Thursday, 31 August 2017

The 23 and the 1200

All week we have been bombarded with images of Hurricane Harvey and the devastation of Texas and the floods of Houston. Tales of heroism and tragedy. Tales of compassion, courage and fear.

The destruction is spectacular. Images of flooded roads and homes under water and people stranded on their rooftops makes for sensational viewing. Outrage over churches refusing to open their doors and the reaction of the President and Melania's stilettos fill social media.

Meanwhile the floods in Asia get a bare mention, despite the 41 million people impacted.




Why?

I suppose it's only natural that we care more about our neighbours than people far away, but should we care more about people 3,700 kilometers away more than those who live 11,000 kilometers from our home? 

Why do we care more about Texas than India? Is it because we have closer social and economic ties to our southern neighbour? 40,000 people immigrated to Canada from India last year. Shouldn't we feel a closer connection? Is it because we relate more to the way of life in a person in Houston than one in Mumbai? Is it because more Canadians have visited Houston than Kathmandu? Is it because we think Asians are poor and hopeless used to this kind of thing while Americans are more like us? Is there an undercurrent, somewhere, that the people of Asia deserve to suffer more than we do? Or do we just not know what to do or how to help?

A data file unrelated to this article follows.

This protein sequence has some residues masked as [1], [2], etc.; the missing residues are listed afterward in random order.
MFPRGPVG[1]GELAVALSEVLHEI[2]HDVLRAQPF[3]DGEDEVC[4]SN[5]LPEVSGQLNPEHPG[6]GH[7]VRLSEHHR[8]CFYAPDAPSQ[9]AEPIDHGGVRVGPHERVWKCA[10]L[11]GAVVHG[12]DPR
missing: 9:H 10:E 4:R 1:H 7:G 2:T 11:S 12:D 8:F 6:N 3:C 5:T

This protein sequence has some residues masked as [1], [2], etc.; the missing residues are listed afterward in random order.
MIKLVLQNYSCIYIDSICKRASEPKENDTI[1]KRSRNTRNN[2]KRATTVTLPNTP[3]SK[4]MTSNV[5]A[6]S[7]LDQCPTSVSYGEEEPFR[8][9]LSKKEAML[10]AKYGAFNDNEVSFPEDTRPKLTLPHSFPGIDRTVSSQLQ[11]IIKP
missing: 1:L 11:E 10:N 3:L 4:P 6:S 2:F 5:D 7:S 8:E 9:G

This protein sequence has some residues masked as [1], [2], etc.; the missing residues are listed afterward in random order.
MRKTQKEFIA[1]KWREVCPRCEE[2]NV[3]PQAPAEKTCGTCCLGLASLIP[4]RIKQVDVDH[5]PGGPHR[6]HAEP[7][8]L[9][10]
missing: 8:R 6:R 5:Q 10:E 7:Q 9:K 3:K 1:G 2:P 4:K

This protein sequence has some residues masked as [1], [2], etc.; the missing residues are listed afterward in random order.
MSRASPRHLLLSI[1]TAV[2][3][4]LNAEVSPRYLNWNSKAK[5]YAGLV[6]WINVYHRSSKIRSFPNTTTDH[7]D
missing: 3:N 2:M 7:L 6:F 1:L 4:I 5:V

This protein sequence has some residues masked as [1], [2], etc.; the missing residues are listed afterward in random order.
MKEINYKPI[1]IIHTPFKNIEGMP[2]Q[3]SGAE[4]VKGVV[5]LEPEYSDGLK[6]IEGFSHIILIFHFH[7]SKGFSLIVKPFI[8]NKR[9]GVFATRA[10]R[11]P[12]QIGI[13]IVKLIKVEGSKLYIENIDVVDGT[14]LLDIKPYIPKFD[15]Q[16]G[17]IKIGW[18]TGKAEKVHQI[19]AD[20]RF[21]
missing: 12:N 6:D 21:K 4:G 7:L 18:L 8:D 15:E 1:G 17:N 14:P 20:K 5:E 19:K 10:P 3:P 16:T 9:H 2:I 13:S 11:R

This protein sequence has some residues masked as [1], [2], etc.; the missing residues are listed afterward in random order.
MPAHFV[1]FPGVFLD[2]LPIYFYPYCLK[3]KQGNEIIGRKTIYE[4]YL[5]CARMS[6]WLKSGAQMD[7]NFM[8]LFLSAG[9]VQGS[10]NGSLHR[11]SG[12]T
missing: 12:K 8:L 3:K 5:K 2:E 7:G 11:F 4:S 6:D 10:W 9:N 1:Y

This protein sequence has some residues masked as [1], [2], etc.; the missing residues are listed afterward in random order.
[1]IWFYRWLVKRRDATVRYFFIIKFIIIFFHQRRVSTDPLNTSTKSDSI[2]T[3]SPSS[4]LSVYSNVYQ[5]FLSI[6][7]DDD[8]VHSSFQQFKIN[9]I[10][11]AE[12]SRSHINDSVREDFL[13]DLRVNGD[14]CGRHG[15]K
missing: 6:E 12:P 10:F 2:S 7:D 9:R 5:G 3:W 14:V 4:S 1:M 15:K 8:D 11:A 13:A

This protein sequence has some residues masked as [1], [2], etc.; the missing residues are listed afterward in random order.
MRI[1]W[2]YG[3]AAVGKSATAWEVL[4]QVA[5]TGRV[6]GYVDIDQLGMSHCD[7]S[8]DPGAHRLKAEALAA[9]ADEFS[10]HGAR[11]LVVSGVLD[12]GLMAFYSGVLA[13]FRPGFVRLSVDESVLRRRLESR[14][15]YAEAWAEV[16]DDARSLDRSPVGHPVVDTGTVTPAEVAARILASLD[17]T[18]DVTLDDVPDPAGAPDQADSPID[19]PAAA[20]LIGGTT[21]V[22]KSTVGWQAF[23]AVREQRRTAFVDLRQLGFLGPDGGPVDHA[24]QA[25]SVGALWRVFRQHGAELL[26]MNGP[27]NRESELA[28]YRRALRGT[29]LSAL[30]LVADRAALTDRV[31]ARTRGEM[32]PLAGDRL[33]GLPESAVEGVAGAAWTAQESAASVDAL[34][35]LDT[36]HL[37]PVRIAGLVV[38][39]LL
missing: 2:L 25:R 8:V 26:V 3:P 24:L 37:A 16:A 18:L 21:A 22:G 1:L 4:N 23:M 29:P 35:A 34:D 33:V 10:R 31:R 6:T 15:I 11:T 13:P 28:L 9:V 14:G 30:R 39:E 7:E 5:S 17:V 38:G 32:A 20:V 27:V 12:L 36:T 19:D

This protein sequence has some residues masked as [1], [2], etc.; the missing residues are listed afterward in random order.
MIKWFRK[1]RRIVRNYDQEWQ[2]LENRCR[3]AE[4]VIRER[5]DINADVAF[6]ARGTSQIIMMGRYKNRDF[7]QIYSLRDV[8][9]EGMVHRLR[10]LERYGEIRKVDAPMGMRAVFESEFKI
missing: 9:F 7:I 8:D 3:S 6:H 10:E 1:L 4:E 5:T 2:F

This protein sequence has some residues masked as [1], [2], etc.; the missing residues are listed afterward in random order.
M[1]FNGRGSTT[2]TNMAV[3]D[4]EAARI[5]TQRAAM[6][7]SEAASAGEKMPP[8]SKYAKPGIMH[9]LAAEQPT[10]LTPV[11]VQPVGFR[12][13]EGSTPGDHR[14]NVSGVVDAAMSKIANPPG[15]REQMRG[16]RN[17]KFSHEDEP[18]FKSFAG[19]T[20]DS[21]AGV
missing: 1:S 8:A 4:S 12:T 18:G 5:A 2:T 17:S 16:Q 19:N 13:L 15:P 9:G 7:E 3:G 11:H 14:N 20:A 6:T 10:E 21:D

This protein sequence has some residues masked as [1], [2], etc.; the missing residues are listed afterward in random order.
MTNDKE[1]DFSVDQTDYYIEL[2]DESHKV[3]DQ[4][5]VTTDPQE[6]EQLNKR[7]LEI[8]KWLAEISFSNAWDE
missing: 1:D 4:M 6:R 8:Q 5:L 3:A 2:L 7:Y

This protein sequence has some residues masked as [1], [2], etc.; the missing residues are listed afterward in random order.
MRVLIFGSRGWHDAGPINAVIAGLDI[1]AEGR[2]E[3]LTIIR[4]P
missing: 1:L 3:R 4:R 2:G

Is it because we are not seeing photos of Asia in the news?

Does this





matter more than this?



Do these people


matter more than these?







Why do the deaths of the 23 people in the U.S. matter more than the 1200 in Asia?

Or are we so jaded by the barrage of disasters that our compassion is exhausted?

I don't have any answers. Do you?